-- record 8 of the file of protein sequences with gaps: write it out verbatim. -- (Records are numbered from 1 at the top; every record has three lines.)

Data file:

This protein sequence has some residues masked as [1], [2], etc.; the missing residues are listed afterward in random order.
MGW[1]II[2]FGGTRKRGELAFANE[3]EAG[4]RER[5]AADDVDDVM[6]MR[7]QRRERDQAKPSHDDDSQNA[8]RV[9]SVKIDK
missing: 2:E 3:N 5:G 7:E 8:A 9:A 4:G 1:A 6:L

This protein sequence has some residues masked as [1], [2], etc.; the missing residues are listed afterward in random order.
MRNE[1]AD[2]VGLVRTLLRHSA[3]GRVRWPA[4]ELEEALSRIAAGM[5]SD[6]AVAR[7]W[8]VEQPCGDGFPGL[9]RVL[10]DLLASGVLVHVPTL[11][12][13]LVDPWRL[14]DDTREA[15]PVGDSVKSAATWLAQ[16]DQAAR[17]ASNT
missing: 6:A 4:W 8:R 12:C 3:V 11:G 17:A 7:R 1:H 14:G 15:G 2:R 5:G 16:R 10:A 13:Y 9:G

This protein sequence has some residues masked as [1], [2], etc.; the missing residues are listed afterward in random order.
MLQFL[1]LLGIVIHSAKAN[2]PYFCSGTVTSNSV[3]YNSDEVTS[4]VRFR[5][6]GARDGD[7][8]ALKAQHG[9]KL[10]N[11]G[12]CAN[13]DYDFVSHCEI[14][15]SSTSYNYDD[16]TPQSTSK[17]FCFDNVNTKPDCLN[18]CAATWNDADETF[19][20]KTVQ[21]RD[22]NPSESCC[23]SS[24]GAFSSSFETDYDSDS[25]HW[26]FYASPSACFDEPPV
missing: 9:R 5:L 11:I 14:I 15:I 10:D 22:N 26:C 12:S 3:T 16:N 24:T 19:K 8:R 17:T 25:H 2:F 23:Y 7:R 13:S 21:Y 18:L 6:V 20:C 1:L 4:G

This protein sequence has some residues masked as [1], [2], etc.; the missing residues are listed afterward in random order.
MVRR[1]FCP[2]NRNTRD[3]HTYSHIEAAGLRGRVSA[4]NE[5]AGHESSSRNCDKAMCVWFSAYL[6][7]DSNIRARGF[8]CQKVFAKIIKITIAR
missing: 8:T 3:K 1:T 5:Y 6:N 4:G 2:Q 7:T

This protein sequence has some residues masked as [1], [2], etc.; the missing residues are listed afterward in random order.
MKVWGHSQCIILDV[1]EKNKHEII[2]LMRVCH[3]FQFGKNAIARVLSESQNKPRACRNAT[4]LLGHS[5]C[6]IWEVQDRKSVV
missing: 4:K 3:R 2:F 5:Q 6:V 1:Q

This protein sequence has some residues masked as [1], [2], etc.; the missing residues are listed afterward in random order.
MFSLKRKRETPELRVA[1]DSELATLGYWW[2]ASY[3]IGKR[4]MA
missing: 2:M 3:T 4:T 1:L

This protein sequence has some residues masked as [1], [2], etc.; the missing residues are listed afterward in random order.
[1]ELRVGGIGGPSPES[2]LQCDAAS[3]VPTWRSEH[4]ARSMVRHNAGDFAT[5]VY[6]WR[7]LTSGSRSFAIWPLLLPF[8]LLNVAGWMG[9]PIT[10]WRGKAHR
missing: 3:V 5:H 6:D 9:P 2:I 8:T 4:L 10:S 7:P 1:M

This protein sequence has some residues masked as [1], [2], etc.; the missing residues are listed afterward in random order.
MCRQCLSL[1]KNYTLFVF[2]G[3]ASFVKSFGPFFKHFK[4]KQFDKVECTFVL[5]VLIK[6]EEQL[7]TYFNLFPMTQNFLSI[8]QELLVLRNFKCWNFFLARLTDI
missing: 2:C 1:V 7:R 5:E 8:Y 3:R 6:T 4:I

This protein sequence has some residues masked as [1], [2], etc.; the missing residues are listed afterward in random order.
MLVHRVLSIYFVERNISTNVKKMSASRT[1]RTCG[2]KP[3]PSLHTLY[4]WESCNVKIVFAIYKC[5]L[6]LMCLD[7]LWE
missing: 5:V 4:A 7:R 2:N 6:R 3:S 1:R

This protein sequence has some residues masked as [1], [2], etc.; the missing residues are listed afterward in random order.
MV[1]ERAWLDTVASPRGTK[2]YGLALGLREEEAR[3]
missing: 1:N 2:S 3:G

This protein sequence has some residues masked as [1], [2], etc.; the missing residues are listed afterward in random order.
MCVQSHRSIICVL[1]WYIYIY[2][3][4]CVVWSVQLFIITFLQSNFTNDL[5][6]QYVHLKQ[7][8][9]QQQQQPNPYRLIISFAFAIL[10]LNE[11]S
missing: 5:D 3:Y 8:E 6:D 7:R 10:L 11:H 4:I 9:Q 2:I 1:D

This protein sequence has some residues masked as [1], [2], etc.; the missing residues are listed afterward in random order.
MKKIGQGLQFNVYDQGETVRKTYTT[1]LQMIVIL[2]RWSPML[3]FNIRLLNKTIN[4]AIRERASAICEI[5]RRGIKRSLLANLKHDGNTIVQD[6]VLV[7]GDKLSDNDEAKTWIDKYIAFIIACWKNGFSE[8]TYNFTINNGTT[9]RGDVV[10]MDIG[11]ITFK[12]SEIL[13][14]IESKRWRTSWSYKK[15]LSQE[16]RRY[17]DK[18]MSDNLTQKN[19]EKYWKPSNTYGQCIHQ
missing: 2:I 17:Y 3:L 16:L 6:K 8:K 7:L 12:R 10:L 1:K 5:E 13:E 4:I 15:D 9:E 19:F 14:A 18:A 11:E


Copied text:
This protein sequence has some residues masked as [1], [2], etc.; the missing residues are listed afterward in random order.
MCRQCLSL[1]KNYTLFVF[2]G[3]ASFVKSFGPFFKHFK[4]KQFDKVECTFVL[5]VLIK[6]EEQL[7]TYFNLFPMTQNFLSI[8]QELLVLRNFKCWNFFLARLTDI
missing: 2:C 1:V 7:R 5:E 8:Y 3:R 6:T 4:I